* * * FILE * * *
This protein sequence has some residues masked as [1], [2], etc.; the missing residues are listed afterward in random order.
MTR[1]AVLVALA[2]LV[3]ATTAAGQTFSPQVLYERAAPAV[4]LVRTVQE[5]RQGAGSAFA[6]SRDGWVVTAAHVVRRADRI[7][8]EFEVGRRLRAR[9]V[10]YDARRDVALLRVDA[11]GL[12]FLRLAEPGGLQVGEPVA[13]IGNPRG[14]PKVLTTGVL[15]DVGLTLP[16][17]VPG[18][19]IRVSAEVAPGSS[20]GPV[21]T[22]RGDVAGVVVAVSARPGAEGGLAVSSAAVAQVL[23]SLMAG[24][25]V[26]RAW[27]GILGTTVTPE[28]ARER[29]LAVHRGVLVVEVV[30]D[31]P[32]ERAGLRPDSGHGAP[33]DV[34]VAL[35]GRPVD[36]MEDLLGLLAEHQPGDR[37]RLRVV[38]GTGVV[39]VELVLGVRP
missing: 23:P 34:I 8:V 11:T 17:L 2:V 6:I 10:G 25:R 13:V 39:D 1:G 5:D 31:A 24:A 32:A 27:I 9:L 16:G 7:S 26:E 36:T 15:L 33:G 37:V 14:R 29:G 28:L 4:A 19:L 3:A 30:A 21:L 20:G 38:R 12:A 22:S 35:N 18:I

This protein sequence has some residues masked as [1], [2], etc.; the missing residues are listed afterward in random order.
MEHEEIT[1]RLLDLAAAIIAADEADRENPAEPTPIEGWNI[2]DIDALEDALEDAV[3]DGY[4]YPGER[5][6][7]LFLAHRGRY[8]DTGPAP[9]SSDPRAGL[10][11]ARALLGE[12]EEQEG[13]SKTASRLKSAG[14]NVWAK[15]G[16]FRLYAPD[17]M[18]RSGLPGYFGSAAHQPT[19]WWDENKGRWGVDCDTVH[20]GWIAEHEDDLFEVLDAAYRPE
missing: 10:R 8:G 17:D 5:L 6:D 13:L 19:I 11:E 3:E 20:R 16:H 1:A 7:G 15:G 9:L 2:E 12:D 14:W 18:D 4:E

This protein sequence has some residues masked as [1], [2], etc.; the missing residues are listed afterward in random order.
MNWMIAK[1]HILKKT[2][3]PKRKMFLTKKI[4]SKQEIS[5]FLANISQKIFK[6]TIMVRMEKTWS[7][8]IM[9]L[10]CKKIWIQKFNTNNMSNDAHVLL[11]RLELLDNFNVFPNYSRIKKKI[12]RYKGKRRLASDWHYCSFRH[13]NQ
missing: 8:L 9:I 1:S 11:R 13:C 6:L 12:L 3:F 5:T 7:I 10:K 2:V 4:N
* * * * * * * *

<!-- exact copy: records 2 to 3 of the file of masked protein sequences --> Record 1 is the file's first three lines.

This protein sequence has some residues masked as [1], [2], etc.; the missing residues are listed afterward in random order.
MEHEEIT[1]RLLDLAAAIIAADEADRENPAEPTPIEGWNI[2]DIDALEDALEDAV[3]DGY[4]YPGER[5][6][7]LFLAHRGRY[8]DTGPAP[9]SSDPRAGL[10][11]ARALLGE[12]EEQEG[13]SKTASRLKSAG[14]NVWAK[15]G[16]FRLYAPD[17]M[18]RSGLPGYFGSAAHQPT[19]WWDENKGRWGVDCDTVH[20]GWIAEHEDDLFEVLDAAYRPE
missing: 10:R 8:G 17:D 5:L 6:D 13:L 19:I 11:E 3:E 20:R 16:H 1:A 7:G 15:G 9:L 2:E 12:D 14:W 18:D 4:E

This protein sequence has some residues masked as [1], [2], etc.; the missing residues are listed afterward in random order.
MNWMIAK[1]HILKKT[2][3]PKRKMFLTKKI[4]SKQEIS[5]FLANISQKIFK[6]TIMVRMEKTWS[7][8]IM[9]L[10]CKKIWIQKFNTNNMSNDAHVLL[11]RLELLDNFNVFPNYSRIKKKI[12]RYKGKRRLASDWHYCSFRH[13]NQ
missing: 8:L 9:I 1:S 11:R 13:C 6:L 12:L 3:F 5:T 7:I 10:K 2:V 4:N